Does habitat fragmentation affect temperature-related life-history traits? A laboratory test with a woodland butterfly
Faculty of Sciences. Biology
Proceedings of the Royal Society B: biological sciences
, p. 1257-1263
University of Antwerp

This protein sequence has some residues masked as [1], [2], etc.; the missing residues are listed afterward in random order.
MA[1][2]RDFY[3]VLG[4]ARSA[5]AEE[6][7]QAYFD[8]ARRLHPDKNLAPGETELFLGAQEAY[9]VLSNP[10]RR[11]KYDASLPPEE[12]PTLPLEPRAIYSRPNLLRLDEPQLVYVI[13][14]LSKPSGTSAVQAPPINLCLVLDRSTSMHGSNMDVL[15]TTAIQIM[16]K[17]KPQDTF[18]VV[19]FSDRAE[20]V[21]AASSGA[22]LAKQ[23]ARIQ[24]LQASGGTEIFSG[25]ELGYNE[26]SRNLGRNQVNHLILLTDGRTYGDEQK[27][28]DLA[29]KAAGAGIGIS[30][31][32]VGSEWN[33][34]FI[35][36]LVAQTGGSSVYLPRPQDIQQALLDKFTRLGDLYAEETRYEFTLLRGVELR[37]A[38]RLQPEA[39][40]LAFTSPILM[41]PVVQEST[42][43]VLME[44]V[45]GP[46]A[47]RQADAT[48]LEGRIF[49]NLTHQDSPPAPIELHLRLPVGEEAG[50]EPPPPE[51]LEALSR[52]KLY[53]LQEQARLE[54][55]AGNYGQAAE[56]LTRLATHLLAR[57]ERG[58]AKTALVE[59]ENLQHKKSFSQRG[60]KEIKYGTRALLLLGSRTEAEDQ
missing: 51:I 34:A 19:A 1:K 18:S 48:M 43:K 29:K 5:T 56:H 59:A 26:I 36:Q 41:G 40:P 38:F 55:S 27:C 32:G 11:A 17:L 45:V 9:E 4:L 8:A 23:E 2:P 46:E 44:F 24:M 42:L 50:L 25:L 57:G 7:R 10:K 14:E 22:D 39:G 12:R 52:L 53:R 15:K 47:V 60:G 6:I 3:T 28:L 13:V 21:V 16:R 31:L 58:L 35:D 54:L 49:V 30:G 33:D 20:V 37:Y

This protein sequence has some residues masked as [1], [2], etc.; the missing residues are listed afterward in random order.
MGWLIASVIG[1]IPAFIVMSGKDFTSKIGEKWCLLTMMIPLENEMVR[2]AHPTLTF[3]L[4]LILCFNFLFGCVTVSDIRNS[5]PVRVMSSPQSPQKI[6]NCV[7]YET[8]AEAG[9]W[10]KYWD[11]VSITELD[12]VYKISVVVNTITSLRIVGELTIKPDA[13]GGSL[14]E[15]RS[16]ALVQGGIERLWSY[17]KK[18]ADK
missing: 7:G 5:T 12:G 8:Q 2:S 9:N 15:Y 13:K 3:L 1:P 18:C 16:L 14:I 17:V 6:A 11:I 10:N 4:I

Habitat fragmentation may change local climatic conditions leading to altered selection regimes for life-history traits in small ectotherms, including several insects. We investigated temperature-related performance in terms of fitness among populations of the woodland butterfly Pararge aegeria (L.) originating from populations of a closed, continuous woodland landscape versus populations of an open, highly fragmented agricultural landscape in central Belgium. Female fecundity and longevity were evaluated in a temperature-gradient experiment. As predicted, females of woodland landscape origin reached higher maximum daily fecundity and lifetime number of eggs than did agricultural landscape females at low ambient temperatures, but this reversed at high ambient temperature. Egg weight decreased with temperature, and eggs of woodland butterflies were smaller. Contrary to what is generally assumed, remaining thorax mass was a better predictor of lifetime reproductive output than was abdomen mass. Since we used the F2 generation from wild-caught females reared under common garden conditions, the observed effects are likely to rely on intrinsic, heritable variation. Our results suggest that differential selection regimes associated with different landscapes intervene by intraspecific variation in the response of a butterfly to variation in ambient temperature, and may thus be helpful when making predictions of future impacts on how wild populations respond to environmental conditions under a global change scenario, with increasing temperatures and fragmented landscapes.